From Grit to Growth

As sandpaper grit makes the hardest wood smooth, so does pressure make diamonds.

Here’s an uncomfortable truth: I don’t really see myself as a good writer. More often than not I feel like I have imposter syndrome. Sometimes it takes me a while to finish a piece because I get writer’s block. And I also get bouts of procrastination. My last bout lasted more than a month and I wasn’t able to write at all.

But here we are and you are reading what I wrote. I attribute it to grit. Have enough grit to cause friction and spark, and eventually, you can light a fire. How many times have you encountered this? You only need to go through the motions, and eventually, momentum drives you forward. This fire motivates you, brings you to the zone, and finally helps you to finish.

Through the years, I found that grit helped me break through lots of challenges. Talent alone can not surpass hard work and grit. Once you’ve persevered and broken through your old limits, you will find that you’ve increased your capacity. The old problems you’ve encountered are not as difficult as before. And you’ve gained the confidence to go further.

Achieving a Growth Mindset

I find that having grit also leads you to cultivate a growth mindset. Having a growth mindset means you are not afraid to fail. You push to start, to fail so that you can learn and grow. The focus is to make personal improvements through mistakes. This is grit, weaponized.

Having this kind of mindset is also being kind to yourself somewhat, as you don’t dwell on your failures and you are not giving in to resignation and self-hate. Frustration is natural, but it is part of growing pains.

The opposite of this is the fixed mindset, where you believe that everyone has an innate amount of talent, intelligence, and other qualities and this does not change. This is unfortunately quite common, as mediocrity is also common. We see this when people say “Oh math is hard, so I won’t study it so much.” or “I don’t think I’m good enough to try.”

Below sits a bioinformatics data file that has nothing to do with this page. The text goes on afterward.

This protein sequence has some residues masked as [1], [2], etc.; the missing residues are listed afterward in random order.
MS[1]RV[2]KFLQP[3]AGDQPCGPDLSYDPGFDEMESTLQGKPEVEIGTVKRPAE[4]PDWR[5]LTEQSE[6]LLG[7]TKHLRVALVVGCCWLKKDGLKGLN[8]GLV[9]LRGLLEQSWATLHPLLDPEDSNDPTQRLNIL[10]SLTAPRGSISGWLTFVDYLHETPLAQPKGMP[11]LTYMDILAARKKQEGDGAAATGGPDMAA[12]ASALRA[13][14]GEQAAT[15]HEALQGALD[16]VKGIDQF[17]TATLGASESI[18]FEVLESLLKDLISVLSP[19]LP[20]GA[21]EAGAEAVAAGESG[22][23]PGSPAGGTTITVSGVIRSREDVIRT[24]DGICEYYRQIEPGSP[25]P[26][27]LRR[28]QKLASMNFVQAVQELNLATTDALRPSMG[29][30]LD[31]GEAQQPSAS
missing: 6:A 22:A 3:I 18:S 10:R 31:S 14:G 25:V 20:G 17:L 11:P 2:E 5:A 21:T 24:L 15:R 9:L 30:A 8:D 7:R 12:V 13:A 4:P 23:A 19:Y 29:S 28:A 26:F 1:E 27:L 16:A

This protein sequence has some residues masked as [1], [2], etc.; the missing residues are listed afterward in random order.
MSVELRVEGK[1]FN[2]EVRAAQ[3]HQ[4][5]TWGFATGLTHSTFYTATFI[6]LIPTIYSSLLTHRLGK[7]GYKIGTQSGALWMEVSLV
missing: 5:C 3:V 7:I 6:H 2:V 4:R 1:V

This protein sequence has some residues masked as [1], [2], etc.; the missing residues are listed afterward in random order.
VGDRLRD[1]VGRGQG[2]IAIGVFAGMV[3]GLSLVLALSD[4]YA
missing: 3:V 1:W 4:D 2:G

However, giving up does not mean we’re not in a growth mindset. We can still give up on a task, but in the process, look at it from a different perspective. We should remember that comfort zones should not be static forever and we should embrace challenges to grow out of those zones.

This is why to cultivate a growth mindset in others, especially children, we should praise their efforts, rather than their results. I find that the Japanese expression “Gambatte” (“do your best”) perfectly encapsulates this.

Other Growth Mindset Compatible Philosophies

Reading around, I’ve since found out about other philosophies that revolve around resilience, grit, and growth:

  • Wu wei: this philosophy preaches that work should let things happen the way they happen; the focus is to be grounded enough that stress should not bother you in your pursuit to achieve your goals
  • Stoicism: a philosophy centered around mastering oneself — that the ultimate thing that you can change is the way you think and feel about a situation, rather than controlling the situation itself
  • Antifragility: this is the state of mind that grows and flourishes in stress and challenge — think Hydra, when a head is cut, two grow in its place

These are some short examples, and they all definitely deserve deep-dive posts of their own in the future.

Wrapping Up

Blood, sweat, and tears make the journey more meaningful, and grit is what makes it happen. Grit helps cultivate a growth mindset in us. You can only grow by not settling down in your comfort zone.

Don’t also forget to cultivate it to others by praising their effort, rather than their result. Be encouraging despite many mistakes.

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